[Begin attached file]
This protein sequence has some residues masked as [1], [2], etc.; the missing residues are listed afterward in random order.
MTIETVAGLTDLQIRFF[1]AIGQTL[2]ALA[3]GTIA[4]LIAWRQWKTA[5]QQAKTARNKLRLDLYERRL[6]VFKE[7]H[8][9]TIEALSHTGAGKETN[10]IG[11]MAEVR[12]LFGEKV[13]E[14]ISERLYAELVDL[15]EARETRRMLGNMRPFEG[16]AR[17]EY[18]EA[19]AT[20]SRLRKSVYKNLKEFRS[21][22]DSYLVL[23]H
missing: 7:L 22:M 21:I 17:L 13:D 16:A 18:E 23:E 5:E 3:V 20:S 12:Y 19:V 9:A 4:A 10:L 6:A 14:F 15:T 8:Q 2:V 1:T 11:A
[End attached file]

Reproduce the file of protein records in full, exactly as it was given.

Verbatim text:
This protein sequence has some residues masked as [1], [2], etc.; the missing residues are listed afterward in random order.
MTIETVAGLTDLQIRFF[1]AIGQTL[2]ALA[3]GTIA[4]LIAWRQWKTA[5]QQAKTARNKLRLDLYERRL[6]VFKE[7]H[8][9]TIEALSHTGAGKETN[10]IG[11]MAEVR[12]LFGEKV[13]E[14]ISERLYAELVDL[15]EARETRRMLGNMRPFEG[16]AR[17]EY[18]EA[19]AT[20]SRLRKSVYKNLKEFRS[21][22]DSYLVL[23]H
missing: 7:L 22:M 21:I 17:L 13:D 16:A 18:E 23:E 5:E 3:V 20:S 12:Y 19:V 9:A 4:A 10:L 6:A 14:F 15:T 8:Q 2:V 1:T 11:A